Let me first answer my first questions, why do I grow my own food... really it boils down to the face that I am highly suspicious of the government and them wanting the "best" for us.. I don't like the studies that are kept out of the public eye about GMO foods, or the fact that they refuse to label them, I don't like the fact that we in America waste so much including our food products, I don't like the fact that we dump chemicals onto the foods we then consume, in fact there's a lot that I don't like.. but what I do like is having total control over what I put into my body, the fact that I can walk outside into my front yard or backyard and pick food that I can eat right then and there, the fact that my daughter can run in between the rows of beds filled with her dinner and eat whatever she wants without having to take it inside and wash it then hope there are no chemicals left on it, I like knowing that I can provide for my family whether money is tight or not we can still eat and I can still provide, that nature is welcome to my yard rather then killed, that I can work with nature instead of against her..

Now for my second question.. Why am I diving into this vs something else...
I think this really has to do with my personality and is a 2 step question, first I throw myself into any project I set my mind on.. there is no pace yourself Brittany it is a go hard or go home attitude, my mind gets fixed on it and its go go go.. if I don't have the money I scavenge what I need on the road side, on Craigslist or freecycle.. anywhere I can. This has always been how I am, sometimes its good sometimes its not and yes sometimes it is a process but just 2 years after I moved into this house I have almost converted all my grassy area into gardens or chicken area including in the front, I have planted fruit trees, installed a small pond to grow water edibles in, raised 6 chickens, and felt the best I ever have. The real question then is why this.. why did i choose to devote all mine and my families free time to a urban farm, I think the better question might be why not? Yes you can raise animals, yes you can knit or sew or home brew or any number of productive homestead things and I do a lot of those (currently learning about the home brewing thing) but my first and foremost goal is to be as sustainable as I can and that starts with a large and productive, happy garden so that's where my prime energy is being spent, the cheese making, brewing, sewing, knitting, and other goodies come second for me :)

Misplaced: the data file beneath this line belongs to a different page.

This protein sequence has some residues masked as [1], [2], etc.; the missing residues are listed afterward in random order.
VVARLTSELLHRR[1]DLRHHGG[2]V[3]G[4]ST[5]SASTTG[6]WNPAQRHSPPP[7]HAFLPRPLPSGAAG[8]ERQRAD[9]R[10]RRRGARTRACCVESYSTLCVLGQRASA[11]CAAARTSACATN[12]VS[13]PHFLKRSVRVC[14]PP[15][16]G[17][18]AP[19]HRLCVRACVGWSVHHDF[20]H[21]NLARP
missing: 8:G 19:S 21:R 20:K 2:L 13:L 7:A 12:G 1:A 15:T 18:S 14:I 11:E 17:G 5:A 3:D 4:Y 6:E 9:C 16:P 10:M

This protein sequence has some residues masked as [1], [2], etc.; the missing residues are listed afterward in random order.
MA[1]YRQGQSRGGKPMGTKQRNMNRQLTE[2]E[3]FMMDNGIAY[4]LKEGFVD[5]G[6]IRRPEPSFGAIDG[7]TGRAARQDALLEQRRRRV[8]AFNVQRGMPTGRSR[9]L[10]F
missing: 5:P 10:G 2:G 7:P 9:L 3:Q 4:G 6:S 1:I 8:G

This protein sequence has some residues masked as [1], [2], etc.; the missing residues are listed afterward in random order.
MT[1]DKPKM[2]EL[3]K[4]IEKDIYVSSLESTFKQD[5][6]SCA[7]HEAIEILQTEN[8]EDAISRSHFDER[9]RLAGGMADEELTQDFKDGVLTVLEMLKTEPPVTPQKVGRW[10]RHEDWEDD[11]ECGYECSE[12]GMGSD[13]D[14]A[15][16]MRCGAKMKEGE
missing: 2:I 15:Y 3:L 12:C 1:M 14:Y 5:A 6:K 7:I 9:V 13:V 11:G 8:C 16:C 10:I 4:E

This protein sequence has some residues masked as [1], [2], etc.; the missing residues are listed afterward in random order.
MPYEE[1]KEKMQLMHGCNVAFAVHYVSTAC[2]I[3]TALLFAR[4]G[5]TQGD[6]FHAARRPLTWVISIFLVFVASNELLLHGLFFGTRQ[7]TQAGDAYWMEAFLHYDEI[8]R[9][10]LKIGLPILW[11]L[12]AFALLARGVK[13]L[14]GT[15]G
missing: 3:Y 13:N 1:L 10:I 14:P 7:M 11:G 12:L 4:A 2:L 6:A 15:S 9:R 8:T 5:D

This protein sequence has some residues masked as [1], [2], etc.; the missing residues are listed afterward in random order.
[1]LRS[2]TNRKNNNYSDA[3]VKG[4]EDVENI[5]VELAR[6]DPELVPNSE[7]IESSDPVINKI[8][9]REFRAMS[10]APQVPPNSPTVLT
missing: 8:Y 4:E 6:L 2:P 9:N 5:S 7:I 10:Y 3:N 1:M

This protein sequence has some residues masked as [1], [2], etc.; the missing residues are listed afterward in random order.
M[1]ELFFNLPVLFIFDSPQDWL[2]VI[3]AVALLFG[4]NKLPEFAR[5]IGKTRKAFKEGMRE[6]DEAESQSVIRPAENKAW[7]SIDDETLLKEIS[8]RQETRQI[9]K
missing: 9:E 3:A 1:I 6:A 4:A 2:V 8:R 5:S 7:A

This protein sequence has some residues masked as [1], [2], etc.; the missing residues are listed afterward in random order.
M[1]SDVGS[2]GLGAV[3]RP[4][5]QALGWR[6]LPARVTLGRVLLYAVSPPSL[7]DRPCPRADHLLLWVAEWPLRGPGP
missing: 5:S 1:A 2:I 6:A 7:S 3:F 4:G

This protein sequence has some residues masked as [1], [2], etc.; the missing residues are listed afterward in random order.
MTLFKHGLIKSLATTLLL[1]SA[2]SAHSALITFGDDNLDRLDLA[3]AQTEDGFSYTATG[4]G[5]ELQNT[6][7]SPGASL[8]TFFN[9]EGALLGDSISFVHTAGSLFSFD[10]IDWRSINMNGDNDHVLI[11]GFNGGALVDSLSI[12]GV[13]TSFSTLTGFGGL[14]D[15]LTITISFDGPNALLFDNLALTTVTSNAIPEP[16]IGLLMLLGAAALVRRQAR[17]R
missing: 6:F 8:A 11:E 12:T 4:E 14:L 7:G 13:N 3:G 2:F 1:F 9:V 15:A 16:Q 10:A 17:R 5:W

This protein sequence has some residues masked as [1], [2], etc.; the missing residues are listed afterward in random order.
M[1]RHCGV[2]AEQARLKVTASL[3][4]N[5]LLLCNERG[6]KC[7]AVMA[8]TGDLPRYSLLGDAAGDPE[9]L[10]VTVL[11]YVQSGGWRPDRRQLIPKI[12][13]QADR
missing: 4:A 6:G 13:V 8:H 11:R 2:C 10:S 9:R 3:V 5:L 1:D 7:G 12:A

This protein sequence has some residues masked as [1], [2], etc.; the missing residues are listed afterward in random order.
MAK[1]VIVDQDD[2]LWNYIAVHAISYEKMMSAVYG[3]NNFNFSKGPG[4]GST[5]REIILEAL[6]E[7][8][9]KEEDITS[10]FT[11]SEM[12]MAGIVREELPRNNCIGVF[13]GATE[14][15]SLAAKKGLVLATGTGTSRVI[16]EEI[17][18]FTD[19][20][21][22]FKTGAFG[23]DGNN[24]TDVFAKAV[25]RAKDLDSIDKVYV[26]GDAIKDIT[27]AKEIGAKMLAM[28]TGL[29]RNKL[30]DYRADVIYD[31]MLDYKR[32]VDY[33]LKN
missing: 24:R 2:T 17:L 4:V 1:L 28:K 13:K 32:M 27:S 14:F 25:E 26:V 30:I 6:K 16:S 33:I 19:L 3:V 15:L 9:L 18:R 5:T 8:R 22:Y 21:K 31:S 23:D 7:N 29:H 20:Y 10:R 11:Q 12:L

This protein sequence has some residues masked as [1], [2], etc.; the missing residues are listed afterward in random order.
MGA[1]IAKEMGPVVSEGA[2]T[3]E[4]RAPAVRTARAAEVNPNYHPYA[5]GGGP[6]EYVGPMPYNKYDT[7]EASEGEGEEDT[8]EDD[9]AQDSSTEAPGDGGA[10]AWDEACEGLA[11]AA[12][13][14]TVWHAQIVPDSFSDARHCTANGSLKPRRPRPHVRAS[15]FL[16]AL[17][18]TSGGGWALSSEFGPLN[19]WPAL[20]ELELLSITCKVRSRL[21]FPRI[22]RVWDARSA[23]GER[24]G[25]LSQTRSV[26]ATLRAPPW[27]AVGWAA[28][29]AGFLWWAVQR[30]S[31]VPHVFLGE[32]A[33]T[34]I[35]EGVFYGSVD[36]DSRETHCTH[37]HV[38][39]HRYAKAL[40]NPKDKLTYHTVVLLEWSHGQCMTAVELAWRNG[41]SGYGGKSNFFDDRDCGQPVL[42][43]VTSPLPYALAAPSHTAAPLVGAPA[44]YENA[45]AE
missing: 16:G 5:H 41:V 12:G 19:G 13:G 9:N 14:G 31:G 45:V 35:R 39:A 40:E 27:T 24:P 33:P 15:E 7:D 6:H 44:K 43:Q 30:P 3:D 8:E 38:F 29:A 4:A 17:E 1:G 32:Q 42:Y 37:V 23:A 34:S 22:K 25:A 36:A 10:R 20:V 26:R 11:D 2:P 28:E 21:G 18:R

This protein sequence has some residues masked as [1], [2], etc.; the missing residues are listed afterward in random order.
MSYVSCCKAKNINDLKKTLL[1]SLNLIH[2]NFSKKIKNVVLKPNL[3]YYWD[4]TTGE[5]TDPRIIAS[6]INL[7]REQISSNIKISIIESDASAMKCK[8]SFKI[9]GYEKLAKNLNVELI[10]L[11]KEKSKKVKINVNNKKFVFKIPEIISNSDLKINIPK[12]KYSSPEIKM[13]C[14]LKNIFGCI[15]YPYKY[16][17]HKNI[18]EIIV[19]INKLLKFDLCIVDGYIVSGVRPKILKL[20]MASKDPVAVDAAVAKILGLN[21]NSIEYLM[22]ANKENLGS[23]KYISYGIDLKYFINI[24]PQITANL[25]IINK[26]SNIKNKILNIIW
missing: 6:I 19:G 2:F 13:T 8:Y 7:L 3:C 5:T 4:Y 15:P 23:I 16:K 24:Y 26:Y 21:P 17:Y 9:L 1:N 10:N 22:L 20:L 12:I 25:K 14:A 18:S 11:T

Tv Update

They moved my TV premier to this coming Thursday February 23rd once between 5 and 530 am and again between 6 and 630am.
Its news channel 8 which is our local NBC.
If you don't have access to a TV or live in a different state I will hopefully be posting a internet video later that day!! :)

Whats the big deal

I don't know why everyone keeps posting or saying hateful things about Monsanto, I mean they only create food that kills insects, women, children and men, that seems reasonable to me.
Its not like they wont label their products or sue farmers who don't use their product and have a monopoly on our food... right?
Whats the big deal?
LOL!!!!

Sunday, February 19, 2012

Down and dirty in the gardens

So this weekend was all apart cleaning, family, and gardening.

It started with a good soaking friday afternoon setting the mood for the gloomy but fun weekend. First we set up and built a basket for delivery to a dentist office filled with local produce (who needs harry and david's $250 baskets when you have my local goodness) so we went around to farmers markets.
While out we picked up a bunch of herbs, 2 lavender plants, thyme, oregano, and garlic chives.
Bags of leaves were picked off the street and spread into gardens, empty beds were filled with leaves and topped with compost, buckets were filled with dirt and compost to plant a couple roma tomato starts, tomatoes were planted in Brooke's garden as well as seeing more volunteer beans popping up in there, peppers were planted (both sweet and hot), eggplants were planted, seeds were started, seeds were ordered from bakers creek for items like Seminole pumpkin, and a couple canning tomatoes.
The chickens were moved from the porch to the chicken area and into the coop, Salt and Pepper hated them and chased them down into a corner pecking them nonstop so they were placed into a separate coop area were they can be seen, smelled and heard but not attacked they will stay in there for about a week then let back out, if salt and pepper is still attacking she will be removed and put into quarantine for a week while the pecking order gets readjusted.
All in all it was a hugely productive weekend and cannot wait to get those seeds sprouting and planted in the gardens!! :)